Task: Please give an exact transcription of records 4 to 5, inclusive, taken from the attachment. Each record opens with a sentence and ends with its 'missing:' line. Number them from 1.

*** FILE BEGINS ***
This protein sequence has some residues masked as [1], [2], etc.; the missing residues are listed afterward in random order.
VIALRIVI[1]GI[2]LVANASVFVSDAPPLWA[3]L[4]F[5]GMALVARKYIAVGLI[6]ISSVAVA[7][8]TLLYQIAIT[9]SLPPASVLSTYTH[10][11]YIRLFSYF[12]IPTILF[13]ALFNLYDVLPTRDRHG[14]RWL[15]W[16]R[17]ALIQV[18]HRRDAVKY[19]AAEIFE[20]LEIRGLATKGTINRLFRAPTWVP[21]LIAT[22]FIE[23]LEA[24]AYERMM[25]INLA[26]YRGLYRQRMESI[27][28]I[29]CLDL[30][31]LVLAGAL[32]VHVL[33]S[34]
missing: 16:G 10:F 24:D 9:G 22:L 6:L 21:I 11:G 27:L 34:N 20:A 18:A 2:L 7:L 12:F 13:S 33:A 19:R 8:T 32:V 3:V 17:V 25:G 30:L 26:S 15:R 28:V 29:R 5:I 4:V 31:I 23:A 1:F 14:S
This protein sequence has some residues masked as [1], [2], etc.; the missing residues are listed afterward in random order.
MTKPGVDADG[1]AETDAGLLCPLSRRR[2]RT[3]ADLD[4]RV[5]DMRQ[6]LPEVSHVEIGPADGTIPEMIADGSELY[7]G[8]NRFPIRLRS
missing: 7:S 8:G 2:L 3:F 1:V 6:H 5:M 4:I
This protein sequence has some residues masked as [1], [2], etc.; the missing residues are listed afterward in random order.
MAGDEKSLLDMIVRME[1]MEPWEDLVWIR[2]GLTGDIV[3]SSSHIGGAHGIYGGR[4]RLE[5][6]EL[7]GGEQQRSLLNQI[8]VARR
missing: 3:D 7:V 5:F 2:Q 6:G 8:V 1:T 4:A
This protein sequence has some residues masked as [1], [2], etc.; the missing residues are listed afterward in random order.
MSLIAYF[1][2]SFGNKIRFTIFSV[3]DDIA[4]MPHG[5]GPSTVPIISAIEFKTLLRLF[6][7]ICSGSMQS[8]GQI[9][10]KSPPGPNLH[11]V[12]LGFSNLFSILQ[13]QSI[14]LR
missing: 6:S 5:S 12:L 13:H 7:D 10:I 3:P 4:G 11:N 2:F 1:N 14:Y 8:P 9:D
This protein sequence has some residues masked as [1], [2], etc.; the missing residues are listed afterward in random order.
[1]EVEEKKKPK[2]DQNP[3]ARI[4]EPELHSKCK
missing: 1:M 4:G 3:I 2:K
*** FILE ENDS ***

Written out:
This protein sequence has some residues masked as [1], [2], etc.; the missing residues are listed afterward in random order.
MSLIAYF[1][2]SFGNKIRFTIFSV[3]DDIA[4]MPHG[5]GPSTVPIISAIEFKTLLRLF[6][7]ICSGSMQS[8]GQI[9][10]KSPPGPNLH[11]V[12]LGFSNLFSILQ[13]QSI[14]LR
missing: 6:S 5:S 12:L 13:H 7:D 10:I 3:P 4:G 11:N 2:F 1:N 14:Y 8:P 9:D
This protein sequence has some residues masked as [1], [2], etc.; the missing residues are listed afterward in random order.
[1]EVEEKKKPK[2]DQNP[3]ARI[4]EPELHSKCK
missing: 1:M 4:G 3:I 2:K